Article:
In summary be good to other travel bloggers, retweet your favourite posts of theirs or posts that you think your readers would enjoy the most. The end result here is that your twitter following will grow virally, you will build a large community of travel blogging friends and your blog will thrive and receive more traffic.
Most people who stay in a backpackers hostel, particularly while travelling Western Europe, will stay in a hostel for only a number of days, or possibly a week, before moving onto the next location and the next hostel.
Hostels are usually much cheaper than a hotel on cost per night, but usually (in my own experiences) when you plan on staying in one location for more than a week, it’s usually much more cost effective to get a flat share.
For instance, taking Edinburgh as an example, the average cost of a dorm bed per night in Edinburgh in the middle of June is around 15 GBP per night. That would be 450 GBP per month. You can easily get a flat share in the city however for around 300 GBP per month (probably around 330 – 350 GBP per month including bills).
Yet, when I was travelling in some countries with similar price structures, I found many people (myself included) staying in backpacker hostels for months at a time, even though it probably would have cost less to get a flat. So why is this? Does the country or continent you travel in have an effect? Does the type of visa or the length of your stay in a place play a part?
The first thing that was obvious to me when looking back at my hostel patterns over the years, was that the more I enjoyed a hostel the longer I stayed. In Perth (Australia) for instance, I planned on staying one week and ended up staying 3 months!
I even left in the middle to venture out into the Outback, and came running back a number of weeks later. It wasn’t just me though, many of my room mates were long(er) term residents too, compared to your average hostel customer.
There was a whole group of us who stayed at least 3 months, which for a backpackers hostel is a very long time. The general consensus was that we all enjoyed the atmosphere of the hostel too much to look at other accommodation.
We liked the fact there was a familiarity with the longer term residents, but still new people coming in everyday. We also just liked to party every night, and in a hostel you are never short of someone to go for a drink with.
There is also the fact that a) we were too lazy to actually look for other accommodation when we liked where we were staying, and b) the location of the hostel was so close to the nightlife it was almost worth paying a bit more for.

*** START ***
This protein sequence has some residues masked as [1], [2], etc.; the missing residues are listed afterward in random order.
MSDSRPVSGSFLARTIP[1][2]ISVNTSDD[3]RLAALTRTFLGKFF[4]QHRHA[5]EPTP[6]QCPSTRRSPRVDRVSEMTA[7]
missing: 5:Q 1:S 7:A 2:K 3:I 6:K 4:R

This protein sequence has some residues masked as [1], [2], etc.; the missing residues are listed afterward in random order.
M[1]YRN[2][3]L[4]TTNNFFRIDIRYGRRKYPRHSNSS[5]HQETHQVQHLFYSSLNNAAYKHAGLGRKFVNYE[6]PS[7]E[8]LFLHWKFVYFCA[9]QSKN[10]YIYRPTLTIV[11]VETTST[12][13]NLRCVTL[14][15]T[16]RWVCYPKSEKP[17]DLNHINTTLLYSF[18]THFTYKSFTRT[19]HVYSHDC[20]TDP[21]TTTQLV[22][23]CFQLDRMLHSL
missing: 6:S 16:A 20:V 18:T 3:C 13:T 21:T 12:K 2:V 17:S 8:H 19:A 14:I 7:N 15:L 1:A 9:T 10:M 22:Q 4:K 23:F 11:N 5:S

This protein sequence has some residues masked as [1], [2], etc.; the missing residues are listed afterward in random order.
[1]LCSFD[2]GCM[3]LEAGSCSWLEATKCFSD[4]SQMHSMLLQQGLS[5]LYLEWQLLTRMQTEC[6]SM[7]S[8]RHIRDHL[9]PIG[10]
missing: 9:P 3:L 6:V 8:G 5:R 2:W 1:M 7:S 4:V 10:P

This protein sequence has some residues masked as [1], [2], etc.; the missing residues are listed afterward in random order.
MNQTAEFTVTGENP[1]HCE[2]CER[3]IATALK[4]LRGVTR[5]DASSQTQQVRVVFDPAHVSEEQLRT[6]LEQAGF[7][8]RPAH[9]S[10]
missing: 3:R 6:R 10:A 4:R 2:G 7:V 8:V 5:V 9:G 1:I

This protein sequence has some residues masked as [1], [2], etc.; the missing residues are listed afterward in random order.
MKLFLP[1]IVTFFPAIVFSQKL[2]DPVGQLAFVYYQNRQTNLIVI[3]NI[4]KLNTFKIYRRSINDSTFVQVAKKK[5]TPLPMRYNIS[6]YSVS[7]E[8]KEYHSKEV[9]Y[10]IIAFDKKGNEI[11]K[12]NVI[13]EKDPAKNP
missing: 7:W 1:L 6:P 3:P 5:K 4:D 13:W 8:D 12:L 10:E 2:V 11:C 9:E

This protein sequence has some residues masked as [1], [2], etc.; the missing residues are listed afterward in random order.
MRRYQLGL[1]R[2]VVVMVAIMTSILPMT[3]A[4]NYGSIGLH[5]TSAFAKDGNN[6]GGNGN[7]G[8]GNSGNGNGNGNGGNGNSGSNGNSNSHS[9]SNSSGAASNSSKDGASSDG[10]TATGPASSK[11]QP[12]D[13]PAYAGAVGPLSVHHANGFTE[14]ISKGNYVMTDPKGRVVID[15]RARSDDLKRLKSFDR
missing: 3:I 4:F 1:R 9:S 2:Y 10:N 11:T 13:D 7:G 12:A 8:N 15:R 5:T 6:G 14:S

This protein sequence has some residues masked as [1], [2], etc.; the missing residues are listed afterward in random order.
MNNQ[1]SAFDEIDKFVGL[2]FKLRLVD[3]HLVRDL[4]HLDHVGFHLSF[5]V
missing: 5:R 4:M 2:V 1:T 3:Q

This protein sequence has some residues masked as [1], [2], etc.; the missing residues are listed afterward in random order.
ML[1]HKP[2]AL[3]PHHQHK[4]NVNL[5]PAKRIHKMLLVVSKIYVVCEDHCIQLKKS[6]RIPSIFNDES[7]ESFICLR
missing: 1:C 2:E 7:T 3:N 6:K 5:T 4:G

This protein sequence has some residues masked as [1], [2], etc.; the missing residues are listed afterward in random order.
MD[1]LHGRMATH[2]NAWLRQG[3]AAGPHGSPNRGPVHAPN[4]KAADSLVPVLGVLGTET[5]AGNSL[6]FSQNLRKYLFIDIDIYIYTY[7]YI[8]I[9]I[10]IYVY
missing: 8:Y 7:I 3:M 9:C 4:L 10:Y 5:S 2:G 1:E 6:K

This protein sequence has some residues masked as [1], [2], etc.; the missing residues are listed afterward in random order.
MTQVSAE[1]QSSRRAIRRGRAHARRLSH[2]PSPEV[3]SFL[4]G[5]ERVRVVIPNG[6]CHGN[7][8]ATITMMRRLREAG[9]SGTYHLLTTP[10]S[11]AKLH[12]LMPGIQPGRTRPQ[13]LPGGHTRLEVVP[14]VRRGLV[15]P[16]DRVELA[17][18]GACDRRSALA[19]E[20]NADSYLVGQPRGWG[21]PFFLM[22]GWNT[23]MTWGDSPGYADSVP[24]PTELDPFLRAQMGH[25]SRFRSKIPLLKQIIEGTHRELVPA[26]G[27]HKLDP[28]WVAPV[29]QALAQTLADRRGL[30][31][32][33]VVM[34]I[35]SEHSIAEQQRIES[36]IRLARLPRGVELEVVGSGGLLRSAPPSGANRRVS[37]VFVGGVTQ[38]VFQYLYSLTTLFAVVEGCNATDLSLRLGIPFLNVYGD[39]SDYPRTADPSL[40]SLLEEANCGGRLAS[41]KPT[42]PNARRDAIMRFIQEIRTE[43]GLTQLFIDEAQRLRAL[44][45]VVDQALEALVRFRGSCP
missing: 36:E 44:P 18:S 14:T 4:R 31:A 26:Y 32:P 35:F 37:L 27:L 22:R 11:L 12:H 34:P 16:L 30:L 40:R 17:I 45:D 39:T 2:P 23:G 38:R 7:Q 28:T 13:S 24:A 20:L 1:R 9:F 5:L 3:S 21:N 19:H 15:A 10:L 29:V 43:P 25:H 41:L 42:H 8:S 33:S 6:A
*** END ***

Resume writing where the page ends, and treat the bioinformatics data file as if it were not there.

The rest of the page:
There is also the fact to consider that in places like Australia and New Zealand, most backpackers go there on a Working Holiday Visa. They are in a country for around 12 months, and are planning on working for some of that, so will probably stay longer in a location if the can find work.
They also have a limit to how long they can stay in the country as part of their visa, so will want to make the most of a destination, and see as much as they can, as flying back to Australasia can be an expensive flight journey from most other parts of the world!
In Europe, I think the tendency to hop from destination to destination quickly is because there are so many countries crammed into what is a relatively small continent.
There’s so much to see in such a short space of time (if you are planning on seeing it while the weather is good in summer), so people tend to hop from location to location every few days or weeks and pack a lot in.
With big countries like Australia, and Canada for instance, they cover roughly the same area but don’t generally have as much packed in to see. There is also the issue of visa’s to consider too with Europe.
American tourists doing a Euro Trip will have to get visa’s which inevitably have an expiring date, and therefore mean they can’t travel so slow. Australian’s and New Zealanders are usually doing a bit of travelling before or after they do a Working Holiday in the UK as it’s an English speaking country and they are more likely to get work there.
This means while they are travelling mainland Europe they are only there until the money runs out, and they have to find work. Europe is also an expensive continent so the money usually runs out fast. EU residents travelling Europe don’t have the visa issue’s and can work in most European countries, so are most likely to stay longest in a hostel, but even then, most return home at some point as it’s usually only a few hours away in a plane and they can see it again anytime…
In the states, getting a visa for more than the summer period can be quite hard. There is also not really a hosteling culture there, so you won’t tend to see many backpackers living in a hostel longer term there. South East Asia is probably a bit of both, as is South America.
So what are the benefits of staying in a hostel long term, and are there any negatives?
Well, from previous experience I found staying in a hostel long term gave you great night life every day if you wanted. There’s also the fact that you’ll be meeting new people most days, hostels are usually well placed for local amenities, and it’s not hugely expensive if that’s what you want to do.
The downsides are that, although hostels are accommodation on a budget, it is still cheaper to stay in a flat share in most places if you are staying longer than a week. There’s also the fact that although in the short term a lack of privacy probably won’t bother you, it may do if you’ve been sharing a room with 8 other people for a month.
Oh and the usual hostel stuff where people steal your food will always be a problem that you won’t have (at least to the same extent) in a flat share.
So what do you think? Could you live long term in a hostel?